AUSTIN (KXAN) — Who would’ve thought a $35 bust found at an Austin Goodwill would be the source of art student field trips?

That’s the case for the San Antonio Museum of Art’s latest installment, a piece of artwork purchased from an Austin Goodwill Store by resident Laura Young that was later discovered to be a first century A.D. piece of Roman artwork.

The history of the bust and its arrival in Austin remain speculative, but art curators suggest this piece was likely stolen by Allied soldiers during World War II. The bust had been on display at the Pompejanum, the German museum that served as a replica of the Roman villa Pompeii. That museum was bombed by Allied soldiers in January 1944.

As for now, the sculpture will be on display at SAMA through May 2023, before it’ll make its way back to Germany. But before it makes its trans-Atlantic journey, a class of ninth-graders at the Austin Waldorf School were able to view the thrift store anomaly as part of a school field trip to SAMA.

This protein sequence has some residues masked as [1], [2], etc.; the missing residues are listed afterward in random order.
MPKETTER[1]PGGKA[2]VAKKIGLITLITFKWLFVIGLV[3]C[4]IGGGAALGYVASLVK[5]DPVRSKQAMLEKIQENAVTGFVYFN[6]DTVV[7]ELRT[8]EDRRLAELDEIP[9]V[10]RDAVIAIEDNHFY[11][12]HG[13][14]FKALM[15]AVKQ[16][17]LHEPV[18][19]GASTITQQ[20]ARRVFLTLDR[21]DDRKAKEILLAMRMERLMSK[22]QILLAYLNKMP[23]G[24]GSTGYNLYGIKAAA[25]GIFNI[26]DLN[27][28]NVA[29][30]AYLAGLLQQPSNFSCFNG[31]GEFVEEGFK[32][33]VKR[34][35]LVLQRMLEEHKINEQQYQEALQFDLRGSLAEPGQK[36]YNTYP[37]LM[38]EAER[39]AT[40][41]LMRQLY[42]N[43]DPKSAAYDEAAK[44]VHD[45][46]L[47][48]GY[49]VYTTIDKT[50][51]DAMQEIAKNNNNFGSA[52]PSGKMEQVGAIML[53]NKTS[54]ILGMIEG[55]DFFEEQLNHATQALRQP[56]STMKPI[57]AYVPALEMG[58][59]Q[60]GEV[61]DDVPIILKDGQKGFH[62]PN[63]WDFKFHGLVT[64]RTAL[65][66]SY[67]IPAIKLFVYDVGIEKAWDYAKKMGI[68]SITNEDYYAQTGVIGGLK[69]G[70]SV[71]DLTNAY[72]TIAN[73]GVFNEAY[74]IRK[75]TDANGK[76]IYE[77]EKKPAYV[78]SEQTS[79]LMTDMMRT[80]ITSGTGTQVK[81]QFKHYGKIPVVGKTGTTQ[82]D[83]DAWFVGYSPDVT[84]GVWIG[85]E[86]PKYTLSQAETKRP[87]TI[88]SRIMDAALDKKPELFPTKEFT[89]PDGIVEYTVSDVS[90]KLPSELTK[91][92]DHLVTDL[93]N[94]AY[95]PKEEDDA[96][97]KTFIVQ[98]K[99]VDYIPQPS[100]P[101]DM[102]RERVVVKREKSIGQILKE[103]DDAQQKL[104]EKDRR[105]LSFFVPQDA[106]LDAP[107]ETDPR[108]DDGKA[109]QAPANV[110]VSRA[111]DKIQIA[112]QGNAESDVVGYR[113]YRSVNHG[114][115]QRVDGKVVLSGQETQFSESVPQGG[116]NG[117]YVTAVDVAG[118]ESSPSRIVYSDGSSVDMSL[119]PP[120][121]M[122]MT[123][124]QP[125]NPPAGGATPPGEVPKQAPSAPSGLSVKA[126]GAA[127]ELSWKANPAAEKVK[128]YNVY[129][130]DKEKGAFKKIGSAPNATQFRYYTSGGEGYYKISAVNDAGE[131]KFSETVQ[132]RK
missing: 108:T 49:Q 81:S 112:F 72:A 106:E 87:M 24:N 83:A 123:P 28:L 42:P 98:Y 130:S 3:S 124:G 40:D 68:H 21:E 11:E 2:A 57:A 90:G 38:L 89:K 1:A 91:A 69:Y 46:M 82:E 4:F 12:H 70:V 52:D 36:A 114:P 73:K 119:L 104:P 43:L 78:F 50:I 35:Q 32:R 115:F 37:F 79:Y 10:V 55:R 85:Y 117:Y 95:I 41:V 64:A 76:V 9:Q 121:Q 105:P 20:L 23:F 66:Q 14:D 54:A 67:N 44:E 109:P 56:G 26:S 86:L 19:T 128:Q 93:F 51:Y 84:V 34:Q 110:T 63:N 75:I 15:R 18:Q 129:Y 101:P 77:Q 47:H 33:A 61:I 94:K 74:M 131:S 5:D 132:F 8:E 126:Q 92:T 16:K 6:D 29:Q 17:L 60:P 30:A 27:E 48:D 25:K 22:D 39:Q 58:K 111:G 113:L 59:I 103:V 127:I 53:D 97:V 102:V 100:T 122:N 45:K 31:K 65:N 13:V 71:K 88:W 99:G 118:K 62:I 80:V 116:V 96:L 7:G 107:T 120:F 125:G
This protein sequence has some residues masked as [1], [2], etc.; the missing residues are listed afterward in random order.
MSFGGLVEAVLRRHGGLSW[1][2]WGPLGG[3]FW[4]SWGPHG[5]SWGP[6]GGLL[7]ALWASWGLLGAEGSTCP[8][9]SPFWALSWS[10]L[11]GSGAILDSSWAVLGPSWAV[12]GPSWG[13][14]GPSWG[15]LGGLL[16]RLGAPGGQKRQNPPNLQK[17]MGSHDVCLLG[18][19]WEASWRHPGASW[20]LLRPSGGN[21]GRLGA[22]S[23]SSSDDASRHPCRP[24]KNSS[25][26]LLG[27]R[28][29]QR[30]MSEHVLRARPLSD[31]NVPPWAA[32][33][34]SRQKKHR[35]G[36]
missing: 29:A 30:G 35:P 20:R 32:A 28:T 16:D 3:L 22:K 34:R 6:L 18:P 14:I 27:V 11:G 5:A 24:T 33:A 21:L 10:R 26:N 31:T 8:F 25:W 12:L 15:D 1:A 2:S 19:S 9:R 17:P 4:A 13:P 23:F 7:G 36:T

“I think one of the nicest parts is when you just see students approaching works of art with curiosity and reverence,” said Robert Miller, the Austin Waldorf School’s art program director. “I could describe something all day long and they may say that’s interesting, but when you’re in the presence of something that is so ancient, or new, but made with such care? It, on some level, it’s shaping the students too.”

Ninth-graders at the Austin Waldorf School are currently taking part in a four-week aesthetic course where they’re studying antiquity art, such as Roman and Greek styles and pieces. The school’s art program includes blacksmithing, stained glass, weaving, clay sculpture work and printmaking as supplements to traditional curricula like science, math and history courses.

“[Architect] Rudolf Steiner said, ‘you should look to teach art as though it was a science and teach science as if it was an art,'” Miller said. “And when you think of doctors and chefs, and you hear raising their craft to an art or their practice to the level of an art, that’s what this art history course is really about.”